A Plea for Reform from a Lay Woman

A Plea for Reform from a Lay Woman
I’ve just read a book recently published by Brian Lennon, sj  the title of which is “Can I Stay in the Catholic Church”.   I bought the book because I was fascinated with the title.  I’m a practicing Catholic all my life and what struck me was that I never asked myself this question despite the fact that I found a lot wrong with the Catholic Church down the years.  So it has forced me now to ask myself the same question.   However, my immediate response was I would never leave the Catholic Church because it has been a very important part of my life since birth when my parents baptized me into it and within which I have grown in my relationship with God.  Would I get to God outside the Church?  I’m sure I would, but I would prefer to do it as part of a believing community where I could learn the truths passed down from Christ, be challenged by it’s teachings and interpretations, share the Eucharistic celebration which Christ asked us to do ‘in memory of him’ , celebrate the sacramental nature of the church and celebrate the life and death of all those who were part of the Church down the centuries.     However, when I look at what is wrong in the Church, it comes down to an un-democratic structure, inequality towards women, and a lack of compassion towards those on the margins,  which I believe is very far removed from what Jesus Christ envisaged.
For many years I worked in a Public Sector Trade Union.   I was attracted to this because of injustices I had seen in the workplace.  I noticed immediately that it was inclusive.   As a woman I was entitled to the same membership and decision-making process as a man. The Unions had fought for years to achieve equality for women and these were slowly achieved because women got together and were given a voice. Once you became a member of the Union and paid your fees you had the same rights as everyone else.   You were entitled to free speech, you had a vote at conference, you had a say in the formation of motions and could vote on them.  You had an input into policy.   You could vote for those put up for election.   You might not always like the outcome but the process was democratic.   The purpose of the movement was to fight for justice and human rights in the workplace and as time evolved this was extended to justice, peace and human rights in society at large.  Much of what informed us came out of catholic social teaching which may not have been acknowledged at the time.   Pope John Paul 11 gave a whole new meaning to the word Solidarity when the Church rowed in behind the Trade Union movement in the Eastern Block to free people from unjust structures and organizations that kept them in slavery.   We took up international causes like the anti-apartheid struggle and many more, all the time proclaiming that we were brothers and sisters working in solidarity with each other to achieve a more just and equal society.       This was in the 70’s before the Celtic Tiger.  I remember in my early years having to go to international conferences in Geneva and trade union representatives would meet there from all over the world, from Africa, Asia, the Middle East, Eastern Europe, England, Ireland, etc.    We were from different cultures,  we were of different colour, different languages and I’m sure different faith churches, but when we spoke we were all brothers and sisters working towards a common agenda, i.e. the fight for justice and human rights for all.   I never felt different or excluded because I was a woman.   I was never asked whether I was single, married or divorced, gay or lesbian, because it didn’t matter, what was important as we sat around that conference table was that we shared a common cause and we faced the challenges that confronted us to make this a better world for our brothers and sisters who were suffering all kinds of discriminations by employers, and others.   It was a solidarity movement with our suffering brothers and sisters.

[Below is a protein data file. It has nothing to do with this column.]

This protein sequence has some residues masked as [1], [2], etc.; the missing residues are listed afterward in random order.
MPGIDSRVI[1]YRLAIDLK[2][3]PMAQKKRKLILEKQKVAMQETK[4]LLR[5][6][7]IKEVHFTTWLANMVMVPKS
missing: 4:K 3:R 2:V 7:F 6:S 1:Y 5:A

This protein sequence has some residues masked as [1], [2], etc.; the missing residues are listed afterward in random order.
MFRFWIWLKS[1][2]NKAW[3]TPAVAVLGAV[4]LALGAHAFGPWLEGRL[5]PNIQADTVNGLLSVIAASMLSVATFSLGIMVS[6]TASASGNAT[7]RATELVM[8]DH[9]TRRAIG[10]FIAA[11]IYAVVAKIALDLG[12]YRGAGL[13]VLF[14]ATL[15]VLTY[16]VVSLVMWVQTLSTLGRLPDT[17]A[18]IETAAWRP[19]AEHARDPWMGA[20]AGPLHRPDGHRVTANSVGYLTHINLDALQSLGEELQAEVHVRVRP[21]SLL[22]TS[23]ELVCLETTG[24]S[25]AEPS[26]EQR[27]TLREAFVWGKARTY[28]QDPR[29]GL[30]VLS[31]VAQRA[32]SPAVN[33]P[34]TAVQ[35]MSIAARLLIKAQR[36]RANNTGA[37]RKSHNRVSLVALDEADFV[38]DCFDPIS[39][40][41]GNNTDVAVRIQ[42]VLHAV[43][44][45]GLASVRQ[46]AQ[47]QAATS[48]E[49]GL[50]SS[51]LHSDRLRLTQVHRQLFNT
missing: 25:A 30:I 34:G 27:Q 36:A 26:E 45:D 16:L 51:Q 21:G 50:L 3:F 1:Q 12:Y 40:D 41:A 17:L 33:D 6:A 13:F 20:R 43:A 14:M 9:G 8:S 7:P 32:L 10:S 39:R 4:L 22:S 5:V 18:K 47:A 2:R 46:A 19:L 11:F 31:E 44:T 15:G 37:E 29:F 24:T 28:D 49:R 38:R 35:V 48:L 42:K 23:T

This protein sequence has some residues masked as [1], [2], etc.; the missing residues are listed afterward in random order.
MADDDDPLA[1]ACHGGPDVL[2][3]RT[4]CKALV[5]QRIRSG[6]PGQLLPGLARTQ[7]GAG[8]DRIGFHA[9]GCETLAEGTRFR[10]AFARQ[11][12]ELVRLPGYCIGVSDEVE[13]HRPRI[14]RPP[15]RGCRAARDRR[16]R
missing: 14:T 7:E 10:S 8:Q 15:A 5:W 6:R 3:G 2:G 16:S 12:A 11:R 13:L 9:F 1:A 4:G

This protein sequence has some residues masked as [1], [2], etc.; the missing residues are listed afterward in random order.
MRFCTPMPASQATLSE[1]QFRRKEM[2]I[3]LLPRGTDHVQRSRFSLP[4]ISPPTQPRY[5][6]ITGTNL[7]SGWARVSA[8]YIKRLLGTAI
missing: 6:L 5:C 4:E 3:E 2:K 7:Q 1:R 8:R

Then I would go into the Church to pray.  I felt lonely.   In my mind I would often picture us all sitting around the conference table in Geneva and imagine the same group sitting  around the table of the Lord sharing the same issues and fighting the same fight in solidarity with each other.     Then my fantasy would stop and I would be hit with the reality of it all.
I would then see all these men standing up behind the altar, standing all around the altar preaching down to the rest of us with a superior edge.   As a woman I felt I should be under the table, if I was gay I’m sure I would feel I shouldn’t be at the altar at all and if I was divorced well there was no place for me.    And yet if Jesus was sitting at the altar I felt we could all be around him and he would be there talking to us all as equals and teaching us in a compassionate but challenging way what we must do to find peace in our hearts and happiness in God’s kingdom and we would all be so enriched from the experience. I have no doubt we would be able to acknowledge our moral weaknesses and that He would push us further to find the good in each other and to build on that.
I’m still a practicing catholic and If Jesus walked into the Church today I feel I could walk over to him and say howya Jesus and he would put his arms around me and hug me and say back I’m great how are you and we could sit down  and talk and he would listen to me, he would hear my concerns, he wouldn’t judge me, he wouldn’t discriminate against me because I’m a woman, he would encourage me and he would tell me to keep working for change and an inclusive church with democratic structures  where we could all  feel equal,  because that is the way God sees us and that is how he wants us to experience ourselves and each other.
On the other hand if the Pope walked into the church I wouldn’t feel I could walk up to him and say hello. (Leaving protocol aside) I would have to have made an appointment, I would have to wait in line until all the more important ‘others’ in the church  had seen him first like the Cardinals, and the Bishops and the Priests and then the important Leaders in our society (mostly men), so as a woman I would be far down the line.  I would probably have to wear black and put on a black mantilla, and genuflect and kiss his ring and by the time I would have that done I wouldn’t really know what to say to him other than I don’t feel I belong here, I feel somehow inferior in your presence, discriminated against, I have no say in how this churcht is run or organized despite the fact that I pay my dues, but I’m staying because that is what God wants me to do.    God tells me we are all equal in His eyes and promised he is accessible to us all and in a more intimate way within the sacramental nature of our church and I’m entitled to be part of that and receive it the way he envisaged, so what are you going to do to make this possible?